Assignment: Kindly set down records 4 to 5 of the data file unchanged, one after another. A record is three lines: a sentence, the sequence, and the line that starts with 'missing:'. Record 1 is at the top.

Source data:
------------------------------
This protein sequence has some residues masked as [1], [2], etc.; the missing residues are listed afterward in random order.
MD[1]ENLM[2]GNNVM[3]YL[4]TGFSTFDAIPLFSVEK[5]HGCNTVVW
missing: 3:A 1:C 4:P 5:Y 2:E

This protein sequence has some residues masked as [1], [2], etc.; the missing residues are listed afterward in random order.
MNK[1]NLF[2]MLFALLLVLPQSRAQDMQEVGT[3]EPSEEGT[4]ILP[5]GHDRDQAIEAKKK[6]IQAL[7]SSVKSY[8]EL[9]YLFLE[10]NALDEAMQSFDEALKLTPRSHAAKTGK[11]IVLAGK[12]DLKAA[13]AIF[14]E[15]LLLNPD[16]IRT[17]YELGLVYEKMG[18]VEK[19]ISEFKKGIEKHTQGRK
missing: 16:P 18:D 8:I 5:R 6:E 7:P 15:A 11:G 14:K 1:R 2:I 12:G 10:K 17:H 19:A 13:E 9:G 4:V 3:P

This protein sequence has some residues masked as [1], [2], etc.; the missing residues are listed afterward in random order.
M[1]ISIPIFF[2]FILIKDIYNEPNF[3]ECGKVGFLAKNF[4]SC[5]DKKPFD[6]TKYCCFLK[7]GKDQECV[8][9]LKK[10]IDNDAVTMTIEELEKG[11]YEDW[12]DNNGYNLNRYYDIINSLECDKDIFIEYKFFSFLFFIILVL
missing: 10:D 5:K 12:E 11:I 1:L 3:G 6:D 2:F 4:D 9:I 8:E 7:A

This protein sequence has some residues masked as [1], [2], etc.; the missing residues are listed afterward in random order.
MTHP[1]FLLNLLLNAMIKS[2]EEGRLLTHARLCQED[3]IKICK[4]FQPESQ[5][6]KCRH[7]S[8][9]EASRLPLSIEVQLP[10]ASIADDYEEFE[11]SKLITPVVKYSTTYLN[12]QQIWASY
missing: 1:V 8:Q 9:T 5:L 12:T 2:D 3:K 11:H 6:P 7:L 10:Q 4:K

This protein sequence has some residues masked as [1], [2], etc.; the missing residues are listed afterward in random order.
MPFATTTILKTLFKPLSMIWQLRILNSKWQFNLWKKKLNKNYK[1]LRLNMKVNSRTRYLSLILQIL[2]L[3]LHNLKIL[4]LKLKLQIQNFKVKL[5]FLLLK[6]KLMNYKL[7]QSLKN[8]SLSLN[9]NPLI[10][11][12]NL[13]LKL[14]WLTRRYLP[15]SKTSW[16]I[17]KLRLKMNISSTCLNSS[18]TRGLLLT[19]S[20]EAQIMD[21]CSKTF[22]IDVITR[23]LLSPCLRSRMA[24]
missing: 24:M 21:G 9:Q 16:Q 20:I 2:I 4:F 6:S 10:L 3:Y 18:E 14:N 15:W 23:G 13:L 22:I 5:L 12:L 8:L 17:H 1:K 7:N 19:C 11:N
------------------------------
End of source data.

This protein sequence has some residues masked as [1], [2], etc.; the missing residues are listed afterward in random order.
MTHP[1]FLLNLLLNAMIKS[2]EEGRLLTHARLCQED[3]IKICK[4]FQPESQ[5][6]KCRH[7]S[8][9]EASRLPLSIEVQLP[10]ASIADDYEEFE[11]SKLITPVVKYSTTYLN[12]QQIWASY
missing: 1:V 8:Q 9:T 5:L 12:T 2:D 3:K 11:H 6:P 7:L 10:Q 4:K

This protein sequence has some residues masked as [1], [2], etc.; the missing residues are listed afterward in random order.
MPFATTTILKTLFKPLSMIWQLRILNSKWQFNLWKKKLNKNYK[1]LRLNMKVNSRTRYLSLILQIL[2]L[3]LHNLKIL[4]LKLKLQIQNFKVKL[5]FLLLK[6]KLMNYKL[7]QSLKN[8]SLSLN[9]NPLI[10][11][12]NL[13]LKL[14]WLTRRYLP[15]SKTSW[16]I[17]KLRLKMNISSTCLNSS[18]TRGLLLT[19]S[20]EAQIMD[21]CSKTF[22]IDVITR[23]LLSPCLRSRMA[24]
missing: 24:M 21:G 9:Q 16:Q 20:I 2:I 4:F 6:S 10:L 3:Y 18:E 14:N 15:W 23:G 13:L 22:I 5:L 12:L 8:L 17:H 1:K 7:N 19:C 11:N